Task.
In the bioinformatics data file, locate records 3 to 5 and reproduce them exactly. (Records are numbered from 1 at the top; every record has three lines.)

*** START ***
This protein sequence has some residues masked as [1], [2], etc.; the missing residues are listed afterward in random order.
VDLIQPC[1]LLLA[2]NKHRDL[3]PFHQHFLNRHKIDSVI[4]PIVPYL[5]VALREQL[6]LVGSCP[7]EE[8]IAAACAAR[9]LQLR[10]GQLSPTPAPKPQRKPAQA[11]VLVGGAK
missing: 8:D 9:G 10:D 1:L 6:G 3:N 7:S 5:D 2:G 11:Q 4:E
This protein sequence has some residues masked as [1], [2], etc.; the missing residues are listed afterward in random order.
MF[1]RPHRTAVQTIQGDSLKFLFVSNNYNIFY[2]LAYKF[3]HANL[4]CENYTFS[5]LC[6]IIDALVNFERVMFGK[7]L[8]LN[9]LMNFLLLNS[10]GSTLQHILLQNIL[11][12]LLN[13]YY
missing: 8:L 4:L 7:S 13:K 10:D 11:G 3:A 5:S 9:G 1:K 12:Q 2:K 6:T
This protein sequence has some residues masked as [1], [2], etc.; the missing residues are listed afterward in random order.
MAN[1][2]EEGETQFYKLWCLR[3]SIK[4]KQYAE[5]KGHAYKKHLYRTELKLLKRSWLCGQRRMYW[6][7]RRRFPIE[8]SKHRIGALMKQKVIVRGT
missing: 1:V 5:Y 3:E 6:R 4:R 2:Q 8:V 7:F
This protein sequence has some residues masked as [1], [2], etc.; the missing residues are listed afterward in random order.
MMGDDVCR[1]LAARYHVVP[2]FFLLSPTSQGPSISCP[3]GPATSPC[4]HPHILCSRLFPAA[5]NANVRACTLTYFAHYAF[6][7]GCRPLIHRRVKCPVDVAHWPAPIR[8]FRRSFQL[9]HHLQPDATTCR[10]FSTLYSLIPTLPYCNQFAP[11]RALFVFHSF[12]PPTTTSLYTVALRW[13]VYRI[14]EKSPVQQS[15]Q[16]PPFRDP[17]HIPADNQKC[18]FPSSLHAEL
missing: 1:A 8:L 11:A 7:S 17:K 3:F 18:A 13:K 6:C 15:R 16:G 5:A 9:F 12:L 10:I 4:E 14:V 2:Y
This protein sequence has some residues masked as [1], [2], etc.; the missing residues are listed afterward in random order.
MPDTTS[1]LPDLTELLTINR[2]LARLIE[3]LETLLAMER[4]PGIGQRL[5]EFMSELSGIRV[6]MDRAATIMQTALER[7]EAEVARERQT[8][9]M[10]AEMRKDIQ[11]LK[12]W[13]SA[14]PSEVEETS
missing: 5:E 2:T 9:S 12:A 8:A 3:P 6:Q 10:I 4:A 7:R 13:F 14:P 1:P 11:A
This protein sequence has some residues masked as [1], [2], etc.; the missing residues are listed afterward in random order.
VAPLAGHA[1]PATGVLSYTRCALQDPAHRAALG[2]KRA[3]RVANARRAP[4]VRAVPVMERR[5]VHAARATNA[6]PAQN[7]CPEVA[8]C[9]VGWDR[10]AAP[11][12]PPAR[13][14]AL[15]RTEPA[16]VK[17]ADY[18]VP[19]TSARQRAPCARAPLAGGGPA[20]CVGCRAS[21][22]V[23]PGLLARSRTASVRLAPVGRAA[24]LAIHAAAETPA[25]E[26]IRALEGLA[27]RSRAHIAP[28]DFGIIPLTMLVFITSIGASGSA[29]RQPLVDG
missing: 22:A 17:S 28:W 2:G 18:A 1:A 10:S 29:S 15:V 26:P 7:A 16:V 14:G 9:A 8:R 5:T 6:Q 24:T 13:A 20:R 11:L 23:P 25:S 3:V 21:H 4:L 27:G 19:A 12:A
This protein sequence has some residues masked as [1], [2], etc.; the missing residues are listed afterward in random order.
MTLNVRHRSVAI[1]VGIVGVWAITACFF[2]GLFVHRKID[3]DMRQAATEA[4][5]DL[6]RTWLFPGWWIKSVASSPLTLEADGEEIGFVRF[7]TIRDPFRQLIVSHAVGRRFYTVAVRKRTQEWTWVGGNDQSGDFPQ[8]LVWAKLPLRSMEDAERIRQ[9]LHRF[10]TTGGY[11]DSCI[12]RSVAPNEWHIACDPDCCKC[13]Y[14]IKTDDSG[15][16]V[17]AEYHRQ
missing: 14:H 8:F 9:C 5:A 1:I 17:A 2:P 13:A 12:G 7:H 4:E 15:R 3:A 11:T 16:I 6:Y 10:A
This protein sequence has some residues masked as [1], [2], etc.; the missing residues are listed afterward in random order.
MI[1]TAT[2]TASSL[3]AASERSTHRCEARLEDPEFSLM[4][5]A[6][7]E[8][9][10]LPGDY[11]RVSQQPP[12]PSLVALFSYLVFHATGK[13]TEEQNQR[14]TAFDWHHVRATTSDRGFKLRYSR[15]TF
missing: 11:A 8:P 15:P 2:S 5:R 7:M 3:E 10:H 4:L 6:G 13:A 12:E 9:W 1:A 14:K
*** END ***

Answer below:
This protein sequence has some residues masked as [1], [2], etc.; the missing residues are listed afterward in random order.
MAN[1][2]EEGETQFYKLWCLR[3]SIK[4]KQYAE[5]KGHAYKKHLYRTELKLLKRSWLCGQRRMYW[6][7]RRRFPIE[8]SKHRIGALMKQKVIVRGT
missing: 1:V 5:Y 3:E 6:R 4:R 2:Q 8:V 7:F
This protein sequence has some residues masked as [1], [2], etc.; the missing residues are listed afterward in random order.
MMGDDVCR[1]LAARYHVVP[2]FFLLSPTSQGPSISCP[3]GPATSPC[4]HPHILCSRLFPAA[5]NANVRACTLTYFAHYAF[6][7]GCRPLIHRRVKCPVDVAHWPAPIR[8]FRRSFQL[9]HHLQPDATTCR[10]FSTLYSLIPTLPYCNQFAP[11]RALFVFHSF[12]PPTTTSLYTVALRW[13]VYRI[14]EKSPVQQS[15]Q[16]PPFRDP[17]HIPADNQKC[18]FPSSLHAEL
missing: 1:A 8:L 11:A 7:S 17:K 3:F 18:A 13:K 6:C 15:R 16:G 5:A 9:F 12:L 10:I 4:E 14:V 2:Y
This protein sequence has some residues masked as [1], [2], etc.; the missing residues are listed afterward in random order.
MPDTTS[1]LPDLTELLTINR[2]LARLIE[3]LETLLAMER[4]PGIGQRL[5]EFMSELSGIRV[6]MDRAATIMQTALER[7]EAEVARERQT[8][9]M[10]AEMRKDIQ[11]LK[12]W[13]SA[14]PSEVEETS
missing: 5:E 2:T 9:S 12:A 8:A 3:P 6:Q 10:I 4:A 7:R 13:F 14:P 1:P 11:A